2. The political and administrative context of the Morinie and its evolution: two towns for one Civitas
On the political and administrative side, Boulogne, a naval base under the authority of the prefect of the fleet, lived side by side with the city of Thérouanne, the administrative capital of the Morins, between the 1st and 3rd century. How can one articulate the development of these two urban areas, and what were the relations between them until the split of the city in the late third or early fourth century?
The conference will seek to map out the boundaries of this particular territorial organization, particularly from recent Iron Age discoveries on the coastline. It will consider, in the light of the written sources, the origins and incidences of the administrative reform which, shortly after the siege of the city by Constantius Chlorus (293 AD), made the city of Boulogne the administrative centre of the Bononienses, separate from the city of the Morins. Papers on this "Boulogne-Thérouanne" duality during the early medieval period are also expected.
3. The coastline and Western Morinie: Territorial, economic and production networks
In recent years commercial archaeology has increased within the territory of the ancient Morinie. How has this new data changed our vision of the occupation of the territory and relations between the ancient port of Boulogne and its hinterland?
Few works have, at present, focussed on the countryside of the Morinie. The conference will try to put forward an initial assessment of the contribution of commercial archaeology to our knowledge of countryside and economy of the Morin coast. It will also be interested in halieutic production (salt exploitation, fisheries), from the end of the Iron Age to the Middle Ages, as well as craft or extractive industries (stone quarries, ceramic workshops...), addressing in particular aspects of their regional distribution. It will question the "status" of some sites like Étaples or Marquise that can doubtless contribute to a secondary network of towns still difficult to understand.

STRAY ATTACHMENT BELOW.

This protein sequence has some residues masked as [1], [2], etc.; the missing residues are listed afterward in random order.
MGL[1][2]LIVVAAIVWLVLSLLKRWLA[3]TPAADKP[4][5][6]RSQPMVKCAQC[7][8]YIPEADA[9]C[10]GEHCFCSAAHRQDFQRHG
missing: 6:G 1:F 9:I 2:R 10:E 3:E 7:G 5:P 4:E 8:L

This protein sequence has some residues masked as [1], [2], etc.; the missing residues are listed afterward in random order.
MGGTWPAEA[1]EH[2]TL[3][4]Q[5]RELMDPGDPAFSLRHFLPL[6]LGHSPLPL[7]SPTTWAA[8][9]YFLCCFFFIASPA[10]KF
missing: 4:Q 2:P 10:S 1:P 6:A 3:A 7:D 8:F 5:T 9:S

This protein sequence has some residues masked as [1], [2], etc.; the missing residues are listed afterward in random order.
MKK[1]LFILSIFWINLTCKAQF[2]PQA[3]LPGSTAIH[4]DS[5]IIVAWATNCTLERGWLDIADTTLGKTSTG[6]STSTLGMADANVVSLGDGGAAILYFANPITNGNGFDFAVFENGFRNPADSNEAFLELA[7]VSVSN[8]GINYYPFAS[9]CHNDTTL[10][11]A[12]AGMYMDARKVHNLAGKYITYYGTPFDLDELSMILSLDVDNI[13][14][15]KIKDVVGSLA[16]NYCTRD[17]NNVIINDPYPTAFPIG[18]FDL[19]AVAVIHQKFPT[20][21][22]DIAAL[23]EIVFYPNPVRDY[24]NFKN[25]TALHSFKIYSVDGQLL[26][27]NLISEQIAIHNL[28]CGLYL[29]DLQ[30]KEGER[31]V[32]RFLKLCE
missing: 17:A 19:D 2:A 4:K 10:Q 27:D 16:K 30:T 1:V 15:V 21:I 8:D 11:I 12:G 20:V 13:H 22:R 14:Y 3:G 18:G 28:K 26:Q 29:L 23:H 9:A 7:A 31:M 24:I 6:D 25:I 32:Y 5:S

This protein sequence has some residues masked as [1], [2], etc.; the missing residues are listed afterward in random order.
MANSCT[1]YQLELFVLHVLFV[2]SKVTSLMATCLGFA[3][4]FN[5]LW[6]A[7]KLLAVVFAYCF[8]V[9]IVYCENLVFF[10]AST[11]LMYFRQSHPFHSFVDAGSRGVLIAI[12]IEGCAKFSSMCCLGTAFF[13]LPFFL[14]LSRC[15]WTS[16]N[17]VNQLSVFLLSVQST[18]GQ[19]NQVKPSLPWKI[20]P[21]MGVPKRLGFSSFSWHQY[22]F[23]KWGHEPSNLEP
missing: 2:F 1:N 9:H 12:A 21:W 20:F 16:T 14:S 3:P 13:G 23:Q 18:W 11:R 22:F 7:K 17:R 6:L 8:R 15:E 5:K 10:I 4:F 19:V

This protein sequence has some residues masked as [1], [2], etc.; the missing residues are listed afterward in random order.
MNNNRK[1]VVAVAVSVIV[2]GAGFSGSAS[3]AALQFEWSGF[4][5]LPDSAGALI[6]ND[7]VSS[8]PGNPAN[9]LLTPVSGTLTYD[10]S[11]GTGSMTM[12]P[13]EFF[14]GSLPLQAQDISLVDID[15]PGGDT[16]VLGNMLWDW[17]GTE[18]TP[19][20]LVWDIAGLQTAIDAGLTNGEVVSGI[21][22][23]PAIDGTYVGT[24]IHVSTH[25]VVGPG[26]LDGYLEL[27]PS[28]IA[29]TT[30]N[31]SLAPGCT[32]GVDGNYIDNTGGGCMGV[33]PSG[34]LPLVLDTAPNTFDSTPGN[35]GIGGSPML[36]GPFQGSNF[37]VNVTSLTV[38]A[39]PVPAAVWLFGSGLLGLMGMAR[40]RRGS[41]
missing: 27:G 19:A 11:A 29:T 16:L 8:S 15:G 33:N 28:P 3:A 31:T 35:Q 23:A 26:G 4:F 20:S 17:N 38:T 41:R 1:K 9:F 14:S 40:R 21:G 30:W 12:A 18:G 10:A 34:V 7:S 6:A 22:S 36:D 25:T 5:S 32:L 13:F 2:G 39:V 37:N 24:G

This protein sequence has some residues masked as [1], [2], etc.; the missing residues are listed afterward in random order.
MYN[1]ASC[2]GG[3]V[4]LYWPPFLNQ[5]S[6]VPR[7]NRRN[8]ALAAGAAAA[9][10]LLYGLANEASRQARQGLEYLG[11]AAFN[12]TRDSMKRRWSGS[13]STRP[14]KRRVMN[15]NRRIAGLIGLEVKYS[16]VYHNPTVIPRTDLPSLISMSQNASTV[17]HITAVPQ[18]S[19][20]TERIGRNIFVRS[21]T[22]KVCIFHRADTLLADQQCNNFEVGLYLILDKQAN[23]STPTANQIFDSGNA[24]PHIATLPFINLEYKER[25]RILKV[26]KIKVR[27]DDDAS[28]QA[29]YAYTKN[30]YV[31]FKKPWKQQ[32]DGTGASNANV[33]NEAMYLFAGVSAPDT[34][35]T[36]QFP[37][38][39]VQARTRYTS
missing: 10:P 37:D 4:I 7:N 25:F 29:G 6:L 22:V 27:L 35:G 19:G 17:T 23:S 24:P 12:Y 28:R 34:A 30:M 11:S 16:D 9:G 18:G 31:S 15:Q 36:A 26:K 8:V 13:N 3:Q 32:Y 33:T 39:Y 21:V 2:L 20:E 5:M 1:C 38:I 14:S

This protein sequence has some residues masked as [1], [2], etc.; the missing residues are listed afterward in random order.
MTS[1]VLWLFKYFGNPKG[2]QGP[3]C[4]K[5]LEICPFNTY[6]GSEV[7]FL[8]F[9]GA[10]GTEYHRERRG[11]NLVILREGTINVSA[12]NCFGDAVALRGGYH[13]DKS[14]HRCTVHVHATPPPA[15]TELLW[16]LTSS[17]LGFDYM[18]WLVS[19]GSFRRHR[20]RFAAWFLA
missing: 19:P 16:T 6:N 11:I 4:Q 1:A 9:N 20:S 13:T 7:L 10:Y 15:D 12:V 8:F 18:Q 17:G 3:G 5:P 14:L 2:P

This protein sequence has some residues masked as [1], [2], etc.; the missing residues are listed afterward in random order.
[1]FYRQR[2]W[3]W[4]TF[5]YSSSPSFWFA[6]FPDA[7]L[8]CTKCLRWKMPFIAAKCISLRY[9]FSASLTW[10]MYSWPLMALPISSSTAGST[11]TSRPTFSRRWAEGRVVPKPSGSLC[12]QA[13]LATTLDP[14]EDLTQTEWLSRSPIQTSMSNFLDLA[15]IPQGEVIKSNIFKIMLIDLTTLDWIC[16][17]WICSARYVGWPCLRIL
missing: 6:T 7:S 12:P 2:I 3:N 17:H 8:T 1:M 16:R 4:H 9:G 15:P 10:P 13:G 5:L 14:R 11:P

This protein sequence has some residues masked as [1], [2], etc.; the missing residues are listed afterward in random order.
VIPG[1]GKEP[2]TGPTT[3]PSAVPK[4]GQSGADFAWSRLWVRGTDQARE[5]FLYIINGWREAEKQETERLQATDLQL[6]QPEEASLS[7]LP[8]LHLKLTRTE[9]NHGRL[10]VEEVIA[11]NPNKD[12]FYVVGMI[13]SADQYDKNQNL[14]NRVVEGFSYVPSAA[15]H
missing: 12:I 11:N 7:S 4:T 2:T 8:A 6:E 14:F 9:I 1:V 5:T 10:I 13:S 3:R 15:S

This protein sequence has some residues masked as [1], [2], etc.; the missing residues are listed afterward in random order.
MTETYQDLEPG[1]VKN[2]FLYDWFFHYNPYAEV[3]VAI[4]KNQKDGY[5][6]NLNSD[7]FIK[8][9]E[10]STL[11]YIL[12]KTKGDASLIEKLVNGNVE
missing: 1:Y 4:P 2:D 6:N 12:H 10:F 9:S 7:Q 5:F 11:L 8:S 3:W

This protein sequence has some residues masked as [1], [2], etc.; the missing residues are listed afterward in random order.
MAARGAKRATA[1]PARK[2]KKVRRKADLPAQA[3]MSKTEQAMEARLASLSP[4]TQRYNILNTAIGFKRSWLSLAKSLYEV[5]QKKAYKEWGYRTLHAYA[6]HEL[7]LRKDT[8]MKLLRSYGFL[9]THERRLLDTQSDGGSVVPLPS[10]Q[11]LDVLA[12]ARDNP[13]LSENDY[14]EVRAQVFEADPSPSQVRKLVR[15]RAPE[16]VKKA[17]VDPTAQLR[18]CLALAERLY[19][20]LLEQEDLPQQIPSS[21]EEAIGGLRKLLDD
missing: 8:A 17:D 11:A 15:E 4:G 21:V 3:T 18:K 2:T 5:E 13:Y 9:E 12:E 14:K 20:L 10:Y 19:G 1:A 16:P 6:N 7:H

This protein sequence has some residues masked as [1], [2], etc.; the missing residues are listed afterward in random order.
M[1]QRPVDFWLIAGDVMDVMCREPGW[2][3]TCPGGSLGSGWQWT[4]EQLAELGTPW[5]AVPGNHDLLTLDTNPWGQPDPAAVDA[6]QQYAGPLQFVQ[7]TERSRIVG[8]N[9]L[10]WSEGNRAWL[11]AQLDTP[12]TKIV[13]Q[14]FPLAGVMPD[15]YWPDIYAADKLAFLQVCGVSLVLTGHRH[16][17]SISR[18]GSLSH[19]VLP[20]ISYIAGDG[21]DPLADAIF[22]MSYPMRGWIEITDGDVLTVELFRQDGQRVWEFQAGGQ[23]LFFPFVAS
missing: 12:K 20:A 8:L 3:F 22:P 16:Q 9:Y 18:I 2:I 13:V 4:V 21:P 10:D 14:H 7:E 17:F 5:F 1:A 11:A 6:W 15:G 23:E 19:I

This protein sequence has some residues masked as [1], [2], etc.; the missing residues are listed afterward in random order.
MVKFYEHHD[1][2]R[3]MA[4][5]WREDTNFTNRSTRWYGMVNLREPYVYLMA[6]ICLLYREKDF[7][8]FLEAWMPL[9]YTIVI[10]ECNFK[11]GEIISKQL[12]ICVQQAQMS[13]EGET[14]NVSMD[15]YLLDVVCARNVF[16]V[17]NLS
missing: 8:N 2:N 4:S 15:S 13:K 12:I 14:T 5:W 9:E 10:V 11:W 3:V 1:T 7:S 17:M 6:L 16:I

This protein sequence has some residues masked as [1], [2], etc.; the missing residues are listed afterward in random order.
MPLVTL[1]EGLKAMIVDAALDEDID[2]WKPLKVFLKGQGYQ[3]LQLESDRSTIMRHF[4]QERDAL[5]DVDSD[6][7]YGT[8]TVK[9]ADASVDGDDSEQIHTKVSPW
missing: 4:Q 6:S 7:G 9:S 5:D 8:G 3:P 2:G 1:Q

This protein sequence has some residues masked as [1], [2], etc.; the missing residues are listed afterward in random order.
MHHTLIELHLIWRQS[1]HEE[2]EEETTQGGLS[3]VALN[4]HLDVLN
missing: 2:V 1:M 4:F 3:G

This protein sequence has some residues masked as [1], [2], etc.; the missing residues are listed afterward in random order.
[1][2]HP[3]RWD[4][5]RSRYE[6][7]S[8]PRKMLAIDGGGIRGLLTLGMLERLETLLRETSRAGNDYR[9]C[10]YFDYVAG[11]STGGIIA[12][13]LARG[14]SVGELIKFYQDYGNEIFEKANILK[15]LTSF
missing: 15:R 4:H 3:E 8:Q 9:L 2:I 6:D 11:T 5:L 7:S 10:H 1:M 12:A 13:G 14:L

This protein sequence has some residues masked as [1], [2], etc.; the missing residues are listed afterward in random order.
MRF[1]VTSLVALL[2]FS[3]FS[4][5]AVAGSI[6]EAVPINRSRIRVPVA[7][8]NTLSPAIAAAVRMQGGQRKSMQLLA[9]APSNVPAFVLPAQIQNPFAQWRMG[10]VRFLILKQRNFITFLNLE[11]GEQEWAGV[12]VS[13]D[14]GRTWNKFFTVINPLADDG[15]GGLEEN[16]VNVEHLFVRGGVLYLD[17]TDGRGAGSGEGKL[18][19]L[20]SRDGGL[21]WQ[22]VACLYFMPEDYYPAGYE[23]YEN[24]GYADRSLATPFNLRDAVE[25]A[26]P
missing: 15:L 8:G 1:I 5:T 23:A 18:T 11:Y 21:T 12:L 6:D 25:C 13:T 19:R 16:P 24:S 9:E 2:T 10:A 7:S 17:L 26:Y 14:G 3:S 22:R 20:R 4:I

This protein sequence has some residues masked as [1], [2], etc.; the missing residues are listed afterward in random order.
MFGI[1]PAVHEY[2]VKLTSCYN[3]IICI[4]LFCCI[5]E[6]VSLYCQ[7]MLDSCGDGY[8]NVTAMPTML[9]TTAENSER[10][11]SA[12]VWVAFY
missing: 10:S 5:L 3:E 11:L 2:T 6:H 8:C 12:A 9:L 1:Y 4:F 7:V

Proposals for papers (oral presentation of 30 mn) will be studied by the steering committee (see below). They must be submitted before December 31st, 2014 for the attention of Angélique Demon ([log in to unmask]<mailto:[log in to unmask]>) with a provisional title and an abstract of 200 words maximum
The proceedings of the conference will be published in 2016.
Steering committee : Olivier Blamangin (Inrap) - Angélique Demon (Ville de Boulogne) - Roger Hanoune (Halma-Ipel UMR8164) - Christine Hoët-Van Cauwenberghe (Université de Lille 3) - Jean-Luc Marcy (Centre Départemental d'Archéologie du Pas-de-Calais) - Stéphane Révillion (Drac - Sra) - Laurent Sauvage (Inrap).
PCR « Atlas topographique de la villa antique de Boulogne-sur-Mer »
Centre de recherche Halma-Ipel-UMR 8164 (CNRS, Lille 3, MCC)
Peter Clark BA FSA MIFA FSA Scot